Kolkata (English: // or //, Bengali: [kolˈkata] (listen); previously Calcutta //, the official name until 2001) is the capital of the Indian state of West Bengal. Located on the banks of the Hooghly River, the city is approximately 80 kilometres (50 mi) west of the border with Bangladesh. It is the primary business, commercial, and financial hub of Eastern India and the main port of communication for North-East India. According to the 2011 Indian census, Kolkata is the seventh-most populous city in India, with a population of 4.5 million residents within the city limits, and a population of over 14.1 million residents in the Kolkata Metropolitan Area. It is the third-most populous metropolitan area in India. In 2021, Kolkata metropolitan area crossed 15 million registered voters. The Port of Kolkata is India's oldest operating port and its sole major riverine port. Kolkata is regarded as the cultural capital of India.
|• Type||Municipal Corporation|
|• Body||Kolkata Municipal Corporation|
|• Mayor||Firhad Hakim|
|• Sheriff||Mani Shankar Mukherjee|
|• Police commissioner||Soumen Mitra|
|• Megacity||206.08 km2 (79.151 sq mi)|
|• Metro||1,886.67 km2 (728.45 sq mi)|
|Elevation||9 m (30 ft)|
|• Density||22,000/km2 (57,000/sq mi)|
|• Metro|| 14,112,536|
14,617,882 (Extended UA)
|• Metro rank||3rd|
|• Official||Bengali • English|
|Time zone||UTC+05:30 (IST)|
|Telephone code||+91 33|
|Vehicle registration||WB-01 to WB-10|
|Metro GDP/PPP||$256.1 billion (GDP PPP 2020)|
|HDI (2004)||0.780 (High)|
In the late 17th century, the three villages that predated Calcutta were ruled by the Nawab of Bengal under Mughal suzerainty. After the Nawab granted the East India Company a trading licence in 1690, the area was developed by the Company into an increasingly fortified trading post known as Fort William. Nawab Siraj ud-Daulah occupied Calcutta in 1756, and the East India Company retook it the following year. In 1793 the East India company was strong enough to abolish native rule, and assumed full sovereignty of the region. Under the company rule and later under the British Raj, Calcutta served as the capital of British-held territories in India until 1911. At that time, the British assessed its perceived geographical disadvantages, combined with growing nationalism in Bengal, and moved the capital to New Delhi. Calcutta was the centre for the Indian independence movement.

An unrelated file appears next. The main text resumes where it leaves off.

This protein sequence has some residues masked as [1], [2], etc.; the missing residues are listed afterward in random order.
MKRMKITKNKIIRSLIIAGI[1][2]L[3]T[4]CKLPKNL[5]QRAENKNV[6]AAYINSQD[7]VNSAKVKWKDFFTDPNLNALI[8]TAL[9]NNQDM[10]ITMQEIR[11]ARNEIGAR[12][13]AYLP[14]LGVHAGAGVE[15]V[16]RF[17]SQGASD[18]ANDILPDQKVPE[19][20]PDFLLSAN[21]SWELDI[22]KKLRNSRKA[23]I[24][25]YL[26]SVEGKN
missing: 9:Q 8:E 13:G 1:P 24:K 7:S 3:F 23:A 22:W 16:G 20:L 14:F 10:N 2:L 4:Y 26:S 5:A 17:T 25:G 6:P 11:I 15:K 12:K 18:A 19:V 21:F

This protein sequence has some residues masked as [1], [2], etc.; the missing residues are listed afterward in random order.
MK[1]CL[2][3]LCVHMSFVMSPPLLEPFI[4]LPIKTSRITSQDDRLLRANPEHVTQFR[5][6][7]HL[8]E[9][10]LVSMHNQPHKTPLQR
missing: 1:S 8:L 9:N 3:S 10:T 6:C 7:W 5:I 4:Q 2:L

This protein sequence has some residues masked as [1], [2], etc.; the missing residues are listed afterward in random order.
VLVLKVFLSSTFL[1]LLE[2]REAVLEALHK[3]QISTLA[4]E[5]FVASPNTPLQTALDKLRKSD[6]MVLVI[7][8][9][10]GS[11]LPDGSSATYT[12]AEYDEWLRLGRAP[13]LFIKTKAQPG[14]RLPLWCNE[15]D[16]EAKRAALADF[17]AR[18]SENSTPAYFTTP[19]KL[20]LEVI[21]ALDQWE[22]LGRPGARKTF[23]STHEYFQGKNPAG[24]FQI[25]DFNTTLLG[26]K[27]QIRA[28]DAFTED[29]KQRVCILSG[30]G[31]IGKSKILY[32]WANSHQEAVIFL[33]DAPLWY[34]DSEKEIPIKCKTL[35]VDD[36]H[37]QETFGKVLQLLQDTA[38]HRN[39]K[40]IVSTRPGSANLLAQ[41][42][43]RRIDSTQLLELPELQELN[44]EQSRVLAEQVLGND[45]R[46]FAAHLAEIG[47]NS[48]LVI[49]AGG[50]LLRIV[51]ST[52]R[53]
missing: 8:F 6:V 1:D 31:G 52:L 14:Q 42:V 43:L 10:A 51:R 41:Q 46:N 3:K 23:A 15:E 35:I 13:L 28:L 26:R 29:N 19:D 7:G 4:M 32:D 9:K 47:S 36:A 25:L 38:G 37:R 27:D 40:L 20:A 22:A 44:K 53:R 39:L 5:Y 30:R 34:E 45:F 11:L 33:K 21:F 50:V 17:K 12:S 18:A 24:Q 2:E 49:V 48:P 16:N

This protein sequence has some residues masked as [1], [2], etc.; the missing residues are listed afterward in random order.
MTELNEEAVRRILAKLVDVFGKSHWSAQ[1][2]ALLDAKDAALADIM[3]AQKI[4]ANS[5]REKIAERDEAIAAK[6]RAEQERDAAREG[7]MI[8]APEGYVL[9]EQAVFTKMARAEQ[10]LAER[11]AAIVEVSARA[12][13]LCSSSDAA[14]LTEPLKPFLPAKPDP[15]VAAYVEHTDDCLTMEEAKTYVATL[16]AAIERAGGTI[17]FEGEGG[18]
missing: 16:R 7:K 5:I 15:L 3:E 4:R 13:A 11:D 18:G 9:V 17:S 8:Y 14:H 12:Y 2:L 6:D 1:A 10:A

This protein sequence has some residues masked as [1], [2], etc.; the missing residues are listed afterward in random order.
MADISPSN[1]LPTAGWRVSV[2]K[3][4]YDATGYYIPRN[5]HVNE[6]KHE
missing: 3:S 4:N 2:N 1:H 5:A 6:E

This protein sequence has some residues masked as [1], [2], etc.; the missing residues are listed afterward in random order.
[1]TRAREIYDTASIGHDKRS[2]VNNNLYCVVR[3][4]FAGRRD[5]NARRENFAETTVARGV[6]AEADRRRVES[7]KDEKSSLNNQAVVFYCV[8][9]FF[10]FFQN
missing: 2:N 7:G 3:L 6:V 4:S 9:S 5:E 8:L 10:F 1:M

Following independence in 1947, Kolkata, which was once the centre of Indian commerce, culture, and politics, suffered many decades of political violence and economic stagnation. A demographically diverse city, the culture of Kolkata features idiosyncrasies that include distinctively close-knit neighbourhoods (paras) and freestyle conversations (adda). Kolkata is home to West Bengal's film industry Tollywood and cultural institutions, such as the Academy of Fine Arts, the Victoria Memorial, the Asiatic Society, the Indian Museum, and the National Library of India. Among scientific institutions, Kolkata hosts the Agri Horticultural Society of India, the Geological Survey of India, the Botanical Survey of India, the Calcutta Mathematical Society, the Indian Science Congress Association, the Zoological Survey of India, the Institution of Engineers, the Anthropological Survey of India and the Indian Public Health Association. Four Nobel laureates and two Nobel Memorial Prize winners are associated with the city. Though home to major cricketing venues and franchises, Kolkata differs from other Indian cities by focusing on association football and other sports.